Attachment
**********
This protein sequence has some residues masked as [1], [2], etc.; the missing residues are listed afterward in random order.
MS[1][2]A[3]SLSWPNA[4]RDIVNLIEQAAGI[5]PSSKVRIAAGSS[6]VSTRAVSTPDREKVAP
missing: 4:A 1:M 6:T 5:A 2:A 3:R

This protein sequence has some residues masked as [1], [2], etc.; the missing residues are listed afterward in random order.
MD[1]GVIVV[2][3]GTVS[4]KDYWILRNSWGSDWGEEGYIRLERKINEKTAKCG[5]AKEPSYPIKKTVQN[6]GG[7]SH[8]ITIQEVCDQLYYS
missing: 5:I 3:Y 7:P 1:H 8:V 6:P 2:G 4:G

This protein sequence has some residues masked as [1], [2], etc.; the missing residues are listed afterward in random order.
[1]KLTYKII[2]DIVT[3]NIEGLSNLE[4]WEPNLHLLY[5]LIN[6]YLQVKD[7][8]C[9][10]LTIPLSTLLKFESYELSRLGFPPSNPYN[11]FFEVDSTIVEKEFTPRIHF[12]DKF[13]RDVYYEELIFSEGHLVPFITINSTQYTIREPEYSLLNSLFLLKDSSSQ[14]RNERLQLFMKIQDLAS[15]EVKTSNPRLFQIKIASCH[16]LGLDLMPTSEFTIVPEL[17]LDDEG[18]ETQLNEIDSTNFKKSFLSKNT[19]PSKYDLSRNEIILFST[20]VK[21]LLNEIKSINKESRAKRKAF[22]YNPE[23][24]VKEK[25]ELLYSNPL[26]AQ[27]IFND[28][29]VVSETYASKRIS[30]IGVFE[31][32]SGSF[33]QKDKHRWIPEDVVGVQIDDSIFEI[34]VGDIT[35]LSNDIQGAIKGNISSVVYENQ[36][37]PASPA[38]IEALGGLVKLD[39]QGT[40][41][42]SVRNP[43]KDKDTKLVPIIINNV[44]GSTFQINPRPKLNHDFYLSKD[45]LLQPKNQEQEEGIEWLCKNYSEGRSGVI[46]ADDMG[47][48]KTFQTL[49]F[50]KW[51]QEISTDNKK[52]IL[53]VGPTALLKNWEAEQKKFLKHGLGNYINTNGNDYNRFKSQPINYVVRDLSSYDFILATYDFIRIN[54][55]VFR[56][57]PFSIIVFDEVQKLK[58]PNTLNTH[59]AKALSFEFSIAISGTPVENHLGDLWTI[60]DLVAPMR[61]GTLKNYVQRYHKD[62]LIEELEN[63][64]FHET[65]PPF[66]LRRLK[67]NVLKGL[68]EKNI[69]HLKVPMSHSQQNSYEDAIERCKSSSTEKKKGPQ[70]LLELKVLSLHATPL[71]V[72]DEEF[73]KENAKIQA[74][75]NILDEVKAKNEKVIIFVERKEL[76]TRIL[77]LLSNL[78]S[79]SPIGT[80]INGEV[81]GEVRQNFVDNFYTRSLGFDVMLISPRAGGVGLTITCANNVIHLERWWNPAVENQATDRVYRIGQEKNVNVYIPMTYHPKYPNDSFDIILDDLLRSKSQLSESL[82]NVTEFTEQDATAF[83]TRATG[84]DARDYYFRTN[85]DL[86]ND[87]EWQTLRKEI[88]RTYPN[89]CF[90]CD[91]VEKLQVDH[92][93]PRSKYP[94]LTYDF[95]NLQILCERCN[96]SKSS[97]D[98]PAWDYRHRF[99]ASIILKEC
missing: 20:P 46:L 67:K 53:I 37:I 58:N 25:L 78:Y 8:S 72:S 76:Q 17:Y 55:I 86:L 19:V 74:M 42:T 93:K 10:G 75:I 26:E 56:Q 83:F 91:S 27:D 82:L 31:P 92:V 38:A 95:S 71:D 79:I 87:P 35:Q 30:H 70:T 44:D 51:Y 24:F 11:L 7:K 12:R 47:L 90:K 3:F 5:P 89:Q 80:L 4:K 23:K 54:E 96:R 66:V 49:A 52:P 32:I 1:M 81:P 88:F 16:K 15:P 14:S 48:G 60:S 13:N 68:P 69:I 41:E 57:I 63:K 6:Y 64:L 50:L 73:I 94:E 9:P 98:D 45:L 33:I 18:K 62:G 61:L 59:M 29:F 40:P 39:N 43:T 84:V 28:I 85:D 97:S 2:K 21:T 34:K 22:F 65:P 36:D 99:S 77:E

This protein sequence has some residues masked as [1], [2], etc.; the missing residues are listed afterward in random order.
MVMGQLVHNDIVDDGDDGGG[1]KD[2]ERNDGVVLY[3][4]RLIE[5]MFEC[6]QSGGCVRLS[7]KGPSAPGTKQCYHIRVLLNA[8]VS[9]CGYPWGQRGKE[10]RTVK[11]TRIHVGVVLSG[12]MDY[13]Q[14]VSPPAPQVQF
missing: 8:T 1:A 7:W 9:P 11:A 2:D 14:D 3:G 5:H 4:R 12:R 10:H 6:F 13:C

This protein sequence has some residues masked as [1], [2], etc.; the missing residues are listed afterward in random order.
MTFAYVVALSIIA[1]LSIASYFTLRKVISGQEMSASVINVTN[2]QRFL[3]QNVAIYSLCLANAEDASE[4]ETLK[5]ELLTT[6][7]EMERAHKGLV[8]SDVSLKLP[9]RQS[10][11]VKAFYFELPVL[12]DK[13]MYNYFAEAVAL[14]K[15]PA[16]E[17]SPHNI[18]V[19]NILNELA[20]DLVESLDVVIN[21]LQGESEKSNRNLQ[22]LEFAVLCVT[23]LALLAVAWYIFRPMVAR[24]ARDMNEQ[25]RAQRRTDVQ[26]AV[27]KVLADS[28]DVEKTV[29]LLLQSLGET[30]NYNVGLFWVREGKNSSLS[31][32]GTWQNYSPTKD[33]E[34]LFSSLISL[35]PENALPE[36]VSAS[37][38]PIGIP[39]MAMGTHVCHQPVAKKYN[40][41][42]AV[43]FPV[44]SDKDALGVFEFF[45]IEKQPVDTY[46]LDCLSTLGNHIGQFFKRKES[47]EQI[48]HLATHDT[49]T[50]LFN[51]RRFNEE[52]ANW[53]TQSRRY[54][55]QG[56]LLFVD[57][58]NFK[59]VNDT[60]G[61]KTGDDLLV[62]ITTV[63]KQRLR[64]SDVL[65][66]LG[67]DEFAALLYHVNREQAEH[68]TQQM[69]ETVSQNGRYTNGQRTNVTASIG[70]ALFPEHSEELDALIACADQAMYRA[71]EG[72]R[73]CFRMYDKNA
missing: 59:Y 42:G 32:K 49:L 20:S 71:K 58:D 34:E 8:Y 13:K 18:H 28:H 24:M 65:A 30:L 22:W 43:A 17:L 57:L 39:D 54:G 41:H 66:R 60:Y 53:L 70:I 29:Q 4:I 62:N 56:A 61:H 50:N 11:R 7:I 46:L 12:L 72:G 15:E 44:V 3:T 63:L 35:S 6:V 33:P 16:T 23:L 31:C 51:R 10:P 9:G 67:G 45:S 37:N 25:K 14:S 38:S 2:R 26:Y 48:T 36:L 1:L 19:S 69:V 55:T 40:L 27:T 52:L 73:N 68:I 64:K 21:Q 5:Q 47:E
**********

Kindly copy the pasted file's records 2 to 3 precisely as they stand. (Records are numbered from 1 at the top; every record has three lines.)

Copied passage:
This protein sequence has some residues masked as [1], [2], etc.; the missing residues are listed afterward in random order.
MD[1]GVIVV[2][3]GTVS[4]KDYWILRNSWGSDWGEEGYIRLERKINEKTAKCG[5]AKEPSYPIKKTVQN[6]GG[7]SH[8]ITIQEVCDQLYYS
missing: 5:I 3:Y 7:P 1:H 8:V 6:P 2:G 4:G

This protein sequence has some residues masked as [1], [2], etc.; the missing residues are listed afterward in random order.
[1]KLTYKII[2]DIVT[3]NIEGLSNLE[4]WEPNLHLLY[5]LIN[6]YLQVKD[7][8]C[9][10]LTIPLSTLLKFESYELSRLGFPPSNPYN[11]FFEVDSTIVEKEFTPRIHF[12]DKF[13]RDVYYEELIFSEGHLVPFITINSTQYTIREPEYSLLNSLFLLKDSSSQ[14]RNERLQLFMKIQDLAS[15]EVKTSNPRLFQIKIASCH[16]LGLDLMPTSEFTIVPEL[17]LDDEG[18]ETQLNEIDSTNFKKSFLSKNT[19]PSKYDLSRNEIILFST[20]VK[21]LLNEIKSINKESRAKRKAF[22]YNPE[23][24]VKEK[25]ELLYSNPL[26]AQ[27]IFND[28][29]VVSETYASKRIS[30]IGVFE[31][32]SGSF[33]QKDKHRWIPEDVVGVQIDDSIFEI[34]VGDIT[35]LSNDIQGAIKGNISSVVYENQ[36][37]PASPA[38]IEALGGLVKLD[39]QGT[40][41][42]SVRNP[43]KDKDTKLVPIIINNV[44]GSTFQINPRPKLNHDFYLSKD[45]LLQPKNQEQEEGIEWLCKNYSEGRSGVI[46]ADDMG[47][48]KTFQTL[49]F[50]KW[51]QEISTDNKK[52]IL[53]VGPTALLKNWEAEQKKFLKHGLGNYINTNGNDYNRFKSQPINYVVRDLSSYDFILATYDFIRIN[54][55]VFR[56][57]PFSIIVFDEVQKLK[58]PNTLNTH[59]AKALSFEFSIAISGTPVENHLGDLWTI[60]DLVAPMR[61]GTLKNYVQRYHKD[62]LIEELEN[63][64]FHET[65]PPF[66]LRRLK[67]NVLKGL[68]EKNI[69]HLKVPMSHSQQNSYEDAIERCKSSSTEKKKGPQ[70]LLELKVLSLHATPL[71]V[72]DEEF[73]KENAKIQA[74][75]NILDEVKAKNEKVIIFVERKEL[76]TRIL[77]LLSNL[78]S[79]SPIGT[80]INGEV[81]GEVRQNFVDNFYTRSLGFDVMLISPRAGGVGLTITCANNVIHLERWWNPAVENQATDRVYRIGQEKNVNVYIPMTYHPKYPNDSFDIILDDLLRSKSQLSESL[82]NVTEFTEQDATAF[83]TRATG[84]DARDYYFRTN[85]DL[86]ND[87]EWQTLRKEI[88]RTYPN[89]CF[90]CD[91]VEKLQVDH[92][93]PRSKYP[94]LTYDF[95]NLQILCERCN[96]SKSS[97]D[98]PAWDYRHRF[99]ASIILKEC
missing: 20:P 46:L 67:K 53:I 37:I 58:N 25:L 78:Y 8:S 72:S 76:Q 17:Y 55:I 86:L 19:V 74:M 42:T 93:K 10:G 75:I 26:E 56:Q 83:F 91:S 27:D 82:L 31:P 92:V 38:A 95:S 71:D 79:I 87:P 35:Q 30:H 70:T 44:D 51:Y 24:F 11:L 7:K 12:R 47:L 90:K 3:F 5:P 89:Q 80:L 4:K 23:K 54:E 96:R 66:V 49:A 52:P 32:I 1:M 81:P 88:F 16:K 15:P 14:S 48:G 60:S 13:N 68:P 69:I 41:E 57:I 63:K 6:Y 64:L 50:L 73:I 94:E 9:P 98:D 45:L 33:I 18:K 62:G 61:L 59:M 29:F 40:P 39:N 43:T 84:V 28:I 85:D 97:S 2:K 21:T 34:K 22:F 65:P 36:D 99:S 77:E